Q: What was one of the most surprising things you learned while writing your books?
A: My main characters had emotional issues due to their respective pasts and the traumas they endured. Christine (“Chris”) was brutalized as a teenager and then lost her husband unexpectedly. Doug survived an extra-nasty situation in Vietnam. His dealing with Post Traumatic Stress Disorder was a foregone conclusion, but it hadn’t struck me that this was also the condition afflicting Chris. A friend made the connection and pointed that out to me as I was working on the story. I began researching PTSD, to see what it really means to be diagnosed with it, and to live with it on a daily basis. We have an enormous number of Veterans in the U.S. who deal with it every day, the best way they can. There is no absolute cure, and what therapies exist are not without consequences. It takes unimaginable determination to tackle PTSD, and enormous commitment from the people in those relationships. There are lots of sites out there for Veterans. I have links to some on my website.
Q: Plotter or Pantser? Why?
A: I’m a borderline Obsessive-Compulsive -- I’m both! The story hits for me like a full-blown video. I begin madly jotting down the essence of it as fast as possible. My editor calls it “throwing up on the page.” When I run out of steam, I go back and dissect it, making order out of the chaos that I didn’t notice at first. After that, I turn it over to my editor. She shows me my weak spots, and I go back at it. I end up with multiple revised outlines, discarded stuff, new stuff, etc. until the story truly is done.
Q: What are the most important attributes for remaining sane as a writer?
A: I’m not sure that’s humanly possible – being a writer and retaining sanity. On some level you have to be crazy to want to do this and be serious about it. You have to force yourself to step back on a regular basis. You become so engrossed in the story and characters that you lose your sense of them if you don’t. I get up, move around, soak in the tub, make coffee or tea, go weed my flowers – anything to interrupt my brain glazing over. Going to the gym is good, too.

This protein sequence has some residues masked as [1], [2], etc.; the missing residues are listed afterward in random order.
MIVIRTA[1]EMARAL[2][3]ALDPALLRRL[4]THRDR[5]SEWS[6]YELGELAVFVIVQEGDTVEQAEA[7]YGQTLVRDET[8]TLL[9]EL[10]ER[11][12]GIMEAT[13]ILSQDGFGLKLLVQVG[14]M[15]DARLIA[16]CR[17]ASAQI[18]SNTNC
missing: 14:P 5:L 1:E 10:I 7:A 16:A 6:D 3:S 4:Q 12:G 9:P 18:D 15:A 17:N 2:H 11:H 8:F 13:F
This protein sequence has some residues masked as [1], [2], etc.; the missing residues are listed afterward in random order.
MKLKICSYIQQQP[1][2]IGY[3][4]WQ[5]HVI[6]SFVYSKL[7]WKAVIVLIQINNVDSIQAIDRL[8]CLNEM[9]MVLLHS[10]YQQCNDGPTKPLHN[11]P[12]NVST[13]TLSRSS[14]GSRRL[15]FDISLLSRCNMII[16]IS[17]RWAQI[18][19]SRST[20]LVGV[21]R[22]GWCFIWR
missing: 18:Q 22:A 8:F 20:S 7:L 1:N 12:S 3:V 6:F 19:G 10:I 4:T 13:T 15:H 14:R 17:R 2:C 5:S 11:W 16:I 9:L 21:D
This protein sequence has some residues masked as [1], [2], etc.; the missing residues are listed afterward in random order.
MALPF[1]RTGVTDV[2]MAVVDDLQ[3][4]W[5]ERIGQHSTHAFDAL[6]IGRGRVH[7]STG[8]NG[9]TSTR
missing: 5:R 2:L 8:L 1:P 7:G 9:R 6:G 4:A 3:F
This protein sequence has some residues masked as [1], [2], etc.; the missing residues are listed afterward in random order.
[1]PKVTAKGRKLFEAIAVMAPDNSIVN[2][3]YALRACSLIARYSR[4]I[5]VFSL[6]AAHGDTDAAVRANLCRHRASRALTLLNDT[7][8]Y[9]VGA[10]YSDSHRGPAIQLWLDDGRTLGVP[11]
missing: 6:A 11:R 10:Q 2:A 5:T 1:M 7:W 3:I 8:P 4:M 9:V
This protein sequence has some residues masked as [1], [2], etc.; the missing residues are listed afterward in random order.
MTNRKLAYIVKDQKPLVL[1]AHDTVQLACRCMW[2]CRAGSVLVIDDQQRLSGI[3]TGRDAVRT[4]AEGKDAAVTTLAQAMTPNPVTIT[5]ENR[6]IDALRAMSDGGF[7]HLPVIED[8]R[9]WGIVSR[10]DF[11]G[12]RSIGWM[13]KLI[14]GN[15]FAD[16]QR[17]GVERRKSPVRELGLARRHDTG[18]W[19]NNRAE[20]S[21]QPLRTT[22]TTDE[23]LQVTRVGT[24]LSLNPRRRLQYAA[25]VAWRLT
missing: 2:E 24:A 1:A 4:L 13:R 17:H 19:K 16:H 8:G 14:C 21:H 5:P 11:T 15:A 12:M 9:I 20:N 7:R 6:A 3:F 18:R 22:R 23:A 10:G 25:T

You have to remember that this is serious work as much as self-indulgent creative expression, and you can’t do a good job if you don’t take care of yourself.
Q: Who should play Chris in a film of your book?
A: I have actually thought about this a lot, and asked friends about it. The current choice is Diane Lane. She’s the perfect age and height, and very pretty. She’d have to lighten her hair and wear contacts, though, so maybe not. Elizabeth Perkins or Kim Basinger could be good, too.
Q: Tell us about the absolute BEST fan letter you have received.
A: That’s easy. It was hand-delivered by a silver-haired gentleman who found my book in the local library. Jim and his wife both read and enjoyed it, so he tracked me down and brought me a handful of their favorite romance paperbacks, from their personal collection, complete with little comments they had made in the margins over the years. He’s met my son and husband, and every once in a while brings me another book, or sends me a pertinent news article that he thinks I ought to be aware of. Jim believes that I am going to eventually be right up there with all the “great ones.” Who could ask for a better fan than that?
Q: Do you have a website or blog?
A: Absolutely! Valleybrown.com has been up for a while, but we’re still playing with it. I am html illiterate, so I need someone else to keep it updated and marginally optimized. My blog at Valleybrown.wordpress.com is a lot more active. I don’t post frequently, but I like being able to post thoughts on stuff other than my books. I actually have a second blog, over on tumblr. It’s called “Wordslop” and is meant to be a little off-the-wall. I’m coercing some of my writing buddies to do guest posts. It’s good practice for them and gives the blog a divergent personality. We’re also considering posting short stories in installments to alternate with more typical posts. Like everything in life, it’s a WIP.
“Passion for writing keeps me up in front of my word processor long past the dictates of my better judgment. When I’m not writing about Chris and Doug, or poetry, etc. or creating art (glass or fabric), you can find me cruising Southern Indiana on my ’99 Honda Shadow.”
Member: Romance Writers of America; Indiana Chapter – RWA.
Speeding Tickets is a contemporary romantic suspense novel centered on recently widowed Christine Cassler, whose journey through trauma and tragedy is intermixed with the hope of finding love once more. Chris is hardly prepared for a tumultuous romance with a mysterious handsome biker, though, and when she uncovers a scheme of deceit and embezzlement at work, it threatens not only her second chance at happiness, but also her very life. Speeding Tickets is a story about one woman’s journey through trauma and tragedy, and how the power of love keeps her moving forward. It touches on the sensitive topic of Post-Traumatic Stress Disorder and the different ways in which people deal with wounds that never heal, yet somehow find strength and courage to love again.